Sunday, June 14, 2009


When I was six our family moved into the house next door. The old couple that lived there died and the family sold the house and since we needed a house and liked the neighborhood my parents bought it. I remember that the entire congregation came to help us move and we did the whole job in 23 minutes flat. Actually, I don't really remember that part.

What I do remember, and quite vividly at that, is my mother cleaning behind the kitchen appliances and screaming at the top of her lungs. Next came a flurry of activity and more screaming as the appliances all got dragged outside because they were crawling, and soon might have crawled out on their own. The entire back of the fridge was covered in a writhing mass of cockroaches and eggs and nests which made us all shiver as we stamped and swatted and squealed (well, Dad didn't squeal).

We had waaaaay more roaches than this. Exponentially more.

We spent the next ten years or so battling roaches. Little brown ones. German, I think. It was a rule that if you got up in the night to get a drink or go potty you had to sneak upstairs, grab the fly swatter, then hit the lights and smash as many as you could before they ran away. My mother was always so happy when she woke up to find dead roaches littering her kitchen from a night raid (I was willing to smash them but I really detested dealing with the bodies). Dad had a secret powder that he sprinkled around the kitchen and eventually our combined efforts of extreme cleaning, night raids, and poison powders did the job. Then we got termites, but that is a different story.

When we first moved to New Zealand we lived in an apartment in the city. It was nice. We shared it with roaches of various breeds- big and small, brown and black. Not many- just enough to know they were there and planned on staying. Then we moved to the Burbs - bigger houses, bigger bush sections, bigger roaches.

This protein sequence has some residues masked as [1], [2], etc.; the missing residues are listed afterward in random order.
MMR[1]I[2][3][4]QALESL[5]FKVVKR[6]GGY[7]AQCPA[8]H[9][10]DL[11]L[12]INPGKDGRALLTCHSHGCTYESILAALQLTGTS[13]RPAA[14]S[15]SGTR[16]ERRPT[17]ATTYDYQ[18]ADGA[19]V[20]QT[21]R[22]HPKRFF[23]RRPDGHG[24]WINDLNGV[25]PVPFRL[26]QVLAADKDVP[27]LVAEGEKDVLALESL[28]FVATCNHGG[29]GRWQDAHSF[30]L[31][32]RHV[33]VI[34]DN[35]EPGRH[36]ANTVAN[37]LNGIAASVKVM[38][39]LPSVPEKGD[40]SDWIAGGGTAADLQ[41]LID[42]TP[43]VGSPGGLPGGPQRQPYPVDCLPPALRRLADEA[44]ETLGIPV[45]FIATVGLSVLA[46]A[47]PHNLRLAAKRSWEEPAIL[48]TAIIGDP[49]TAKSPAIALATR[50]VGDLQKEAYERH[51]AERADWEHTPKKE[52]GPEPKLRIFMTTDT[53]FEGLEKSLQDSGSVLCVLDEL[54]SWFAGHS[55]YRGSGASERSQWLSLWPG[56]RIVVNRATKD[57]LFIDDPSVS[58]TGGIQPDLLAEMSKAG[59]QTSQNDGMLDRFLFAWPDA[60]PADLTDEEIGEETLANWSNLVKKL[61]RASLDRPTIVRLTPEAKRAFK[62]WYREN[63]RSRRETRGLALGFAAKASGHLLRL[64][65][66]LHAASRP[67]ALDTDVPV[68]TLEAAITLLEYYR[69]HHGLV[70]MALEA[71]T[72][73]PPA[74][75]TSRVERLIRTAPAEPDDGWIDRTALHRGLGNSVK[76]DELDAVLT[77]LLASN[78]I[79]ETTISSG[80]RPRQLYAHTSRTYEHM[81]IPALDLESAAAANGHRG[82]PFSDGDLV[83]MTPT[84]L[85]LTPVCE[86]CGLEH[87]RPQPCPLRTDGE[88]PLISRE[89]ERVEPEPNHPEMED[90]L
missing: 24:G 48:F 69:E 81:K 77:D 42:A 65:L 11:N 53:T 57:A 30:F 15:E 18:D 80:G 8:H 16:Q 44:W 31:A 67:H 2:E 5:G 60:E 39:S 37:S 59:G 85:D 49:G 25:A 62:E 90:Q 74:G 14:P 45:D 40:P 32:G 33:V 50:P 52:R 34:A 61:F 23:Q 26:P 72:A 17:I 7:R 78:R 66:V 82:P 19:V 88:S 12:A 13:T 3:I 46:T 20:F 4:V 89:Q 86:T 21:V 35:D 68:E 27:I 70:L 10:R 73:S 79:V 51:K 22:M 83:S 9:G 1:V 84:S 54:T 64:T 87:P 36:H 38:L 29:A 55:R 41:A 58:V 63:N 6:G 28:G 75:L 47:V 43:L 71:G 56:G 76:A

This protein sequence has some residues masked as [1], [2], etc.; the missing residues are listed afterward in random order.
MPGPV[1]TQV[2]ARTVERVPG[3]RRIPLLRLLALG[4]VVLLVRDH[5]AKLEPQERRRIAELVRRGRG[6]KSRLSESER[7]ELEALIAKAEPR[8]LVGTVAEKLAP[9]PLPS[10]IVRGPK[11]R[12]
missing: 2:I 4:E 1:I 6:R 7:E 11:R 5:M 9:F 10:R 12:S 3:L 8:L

Our current flatmates are black with brown designs, similar to this. I don't think they have wings, but they do have those creepy leg spikes and long antennae. Now that it is cold they brave the light more often and like to see what we're making for dinner. I think they prefer curries.

While I put my lightning quick swatting skills to use on these buggers (even though it still gives me the shivers to do so as they are big and juicy) I have decided that is as far as my battle will go. No sprays. No powders. No bombs. Cockroaches are known to carry disease, but since our food is not left out in the open for them to traipse across, licking at random, and as I have yet to actually be attacked by one, I feel this threat is small.

Roaches - just one more adventure sport in New Zealand.


Mel W-K said...

EEwwww!!! I could not sleep if I were you. Good luck with the bugs. I hope we won't be seeing posts of them with names and what they've been up to like the pigs. :)

A said...

Nah, we only name the spiders.

William said...

That really is foul.

We have mice. One became two, and god only knows how many are breeding right now.

As well as the mice, we have mould. It stays still, smells a bit and give the children asthma.

But that's life in NZ, I guess.